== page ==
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Fighting for Position in a Losing Game

December 06, 2011
12:53 pm

Vermont is number one.  Mississippi is number 50.  But, truth be told, every single state has reason for concern.

The United Health Foundation has issued its annual “America’s Health Rankings” report, showing a state-by-state ranking in overall population health.  The striking news this year was not that the New England states occupied six of the top 10 positions, but that the nation as a whole is not faring well.

The United report card showed zero overall improvement in America’s health status over the past year.  That’s the first time in two decades that our health has showed no upward mobility whatsoever.  In fact, over the past decade, the rate of improvement in the nation’s health status is 69 percent less than it was in the 1990s.

It doesn’t take much analyzing to find out the reason.  Obesity is up considerably and diabetes cases are escalating in number.  This concurs with what the Centers for Disease Control and Prevention has been telling us about chronic disease trends.

As Reed Tuckson of the United Health Foundation board said, the United States is facing a “tsunami of preventable illness.”

The good news is that there are initiatives being developed throughout the country to keep communities and workforces in better health and prevent the onset of chronic disease.  The Healthcare Leadership Council has chronicled a number of these in its HLC Wellness Compendium.  We shared this document with key staff members on Capitol Hill at a briefing last week.

The better news will occur when we see policymakers taking these successful examples and finding ways to extrapolate them to help larger populations.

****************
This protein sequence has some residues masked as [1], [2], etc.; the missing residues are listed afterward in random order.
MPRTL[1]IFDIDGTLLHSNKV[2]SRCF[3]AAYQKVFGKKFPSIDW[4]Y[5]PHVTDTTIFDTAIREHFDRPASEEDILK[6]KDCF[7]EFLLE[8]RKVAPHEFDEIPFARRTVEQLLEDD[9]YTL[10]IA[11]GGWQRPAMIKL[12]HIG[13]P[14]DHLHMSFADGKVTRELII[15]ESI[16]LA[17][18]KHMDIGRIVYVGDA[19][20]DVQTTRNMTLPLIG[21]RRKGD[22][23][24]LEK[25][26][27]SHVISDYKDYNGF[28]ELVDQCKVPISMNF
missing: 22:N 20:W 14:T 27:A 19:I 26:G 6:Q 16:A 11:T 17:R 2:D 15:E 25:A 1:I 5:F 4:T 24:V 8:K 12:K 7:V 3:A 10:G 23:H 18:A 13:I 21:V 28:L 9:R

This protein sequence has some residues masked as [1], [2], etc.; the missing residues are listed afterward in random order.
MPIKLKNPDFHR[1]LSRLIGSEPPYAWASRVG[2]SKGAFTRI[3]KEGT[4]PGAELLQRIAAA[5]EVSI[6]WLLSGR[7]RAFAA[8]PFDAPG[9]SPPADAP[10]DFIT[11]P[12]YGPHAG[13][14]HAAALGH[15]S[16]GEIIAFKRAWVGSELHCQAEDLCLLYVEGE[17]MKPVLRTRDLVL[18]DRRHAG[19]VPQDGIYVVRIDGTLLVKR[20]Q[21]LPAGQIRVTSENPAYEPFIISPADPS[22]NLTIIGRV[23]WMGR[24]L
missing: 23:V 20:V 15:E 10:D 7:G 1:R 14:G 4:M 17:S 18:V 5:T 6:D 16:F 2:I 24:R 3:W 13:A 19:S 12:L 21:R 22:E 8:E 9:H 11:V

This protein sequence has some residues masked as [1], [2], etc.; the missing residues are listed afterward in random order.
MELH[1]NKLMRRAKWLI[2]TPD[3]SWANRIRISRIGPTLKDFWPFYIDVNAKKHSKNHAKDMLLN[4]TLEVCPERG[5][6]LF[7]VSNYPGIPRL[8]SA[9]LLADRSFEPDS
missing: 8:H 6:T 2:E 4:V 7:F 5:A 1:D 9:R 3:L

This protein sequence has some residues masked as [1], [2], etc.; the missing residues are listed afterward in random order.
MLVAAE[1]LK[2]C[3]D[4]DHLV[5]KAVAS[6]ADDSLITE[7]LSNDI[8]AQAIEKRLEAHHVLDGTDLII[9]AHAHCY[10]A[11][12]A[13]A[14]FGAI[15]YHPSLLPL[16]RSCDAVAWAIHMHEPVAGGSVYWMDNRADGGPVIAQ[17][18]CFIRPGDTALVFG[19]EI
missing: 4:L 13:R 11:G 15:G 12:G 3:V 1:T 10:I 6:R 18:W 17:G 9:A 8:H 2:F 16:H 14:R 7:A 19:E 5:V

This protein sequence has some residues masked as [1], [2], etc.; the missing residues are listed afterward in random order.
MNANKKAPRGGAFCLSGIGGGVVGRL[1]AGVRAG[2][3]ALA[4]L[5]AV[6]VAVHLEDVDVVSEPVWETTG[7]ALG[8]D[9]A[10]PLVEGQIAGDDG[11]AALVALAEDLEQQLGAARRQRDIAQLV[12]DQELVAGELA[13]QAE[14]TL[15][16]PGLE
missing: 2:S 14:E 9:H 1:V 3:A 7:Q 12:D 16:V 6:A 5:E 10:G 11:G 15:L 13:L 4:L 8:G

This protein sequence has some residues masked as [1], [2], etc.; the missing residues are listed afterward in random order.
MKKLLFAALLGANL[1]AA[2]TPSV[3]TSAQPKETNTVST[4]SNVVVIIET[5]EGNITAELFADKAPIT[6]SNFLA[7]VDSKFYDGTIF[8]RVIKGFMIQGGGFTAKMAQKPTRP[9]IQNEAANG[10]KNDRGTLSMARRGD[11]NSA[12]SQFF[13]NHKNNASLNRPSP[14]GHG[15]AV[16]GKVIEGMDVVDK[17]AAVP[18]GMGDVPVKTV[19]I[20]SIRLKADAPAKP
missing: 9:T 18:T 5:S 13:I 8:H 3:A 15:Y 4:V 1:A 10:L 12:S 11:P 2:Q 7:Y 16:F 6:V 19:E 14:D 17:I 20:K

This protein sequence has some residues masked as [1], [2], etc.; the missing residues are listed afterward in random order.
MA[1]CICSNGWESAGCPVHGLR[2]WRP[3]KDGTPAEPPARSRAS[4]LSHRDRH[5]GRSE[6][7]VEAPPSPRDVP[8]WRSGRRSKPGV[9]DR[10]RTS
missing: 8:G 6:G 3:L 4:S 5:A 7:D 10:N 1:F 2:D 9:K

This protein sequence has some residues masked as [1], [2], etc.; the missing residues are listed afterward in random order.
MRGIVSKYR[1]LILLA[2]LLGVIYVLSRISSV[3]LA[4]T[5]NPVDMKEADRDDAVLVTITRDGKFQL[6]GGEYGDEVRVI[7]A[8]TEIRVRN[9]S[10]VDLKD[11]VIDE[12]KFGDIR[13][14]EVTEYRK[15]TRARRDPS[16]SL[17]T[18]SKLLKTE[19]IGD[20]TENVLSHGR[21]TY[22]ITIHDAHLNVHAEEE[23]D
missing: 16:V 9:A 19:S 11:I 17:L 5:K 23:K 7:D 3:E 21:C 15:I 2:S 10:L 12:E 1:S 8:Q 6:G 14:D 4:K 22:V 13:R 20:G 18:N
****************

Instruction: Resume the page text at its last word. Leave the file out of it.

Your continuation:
We can still hope that, in the future, when states are competing for placement on the United rankings, that the entire competition will be taking place on a higher plane of healthiness.

The Validity of Polls

August 24, 2010
6:45 pm

Consumer Reports made some small waves today by releasing its own survey concerning prescription medications and the influence the pharmaceutical industry has over physicians.  According to Consumer Reports, a whopping 69 percent of the American public believes “drugmakers have too much influence on doctors’ decisions about which drug to prescribe.”  (quoting from Consumer Reports health blog). 

This assertion raises a plethora of questions about the Consumer Reports poll itself and how this particular survey question was asked.  This isn’t really an “opinion” type of question along the lines of “which candidate do you think has better positions on the economy” or “which soft drink has better flavor?”  For the consumers being asked this question, either their physicians are being influenced by pharmaceutical companies or they’re not.

So we know what Consumer Reports said about the opinion of those they surveyed.  But here’s what we don’t know:

·         How the question was phrased.

·         Whether consumers were asked if they had any firsthand knowledge of their physician being influenced to prescribe a certain medication.

·         Whether consumers were asked if they ever discussed this issue with their physician.

·         Whether consumers are aware of the pharmaceutical industry’s and medical profession’s own ethical guidelines on the topic of gifts to physicians.

Organizations have carte blanche to report whatever they want when they discuss the results of their self-created surveys.  Let’s hope, though, that journalists, bloggers and others who report on polls like this one dig a little deeper to find out if there’s actual substantive meaning behind the numbers.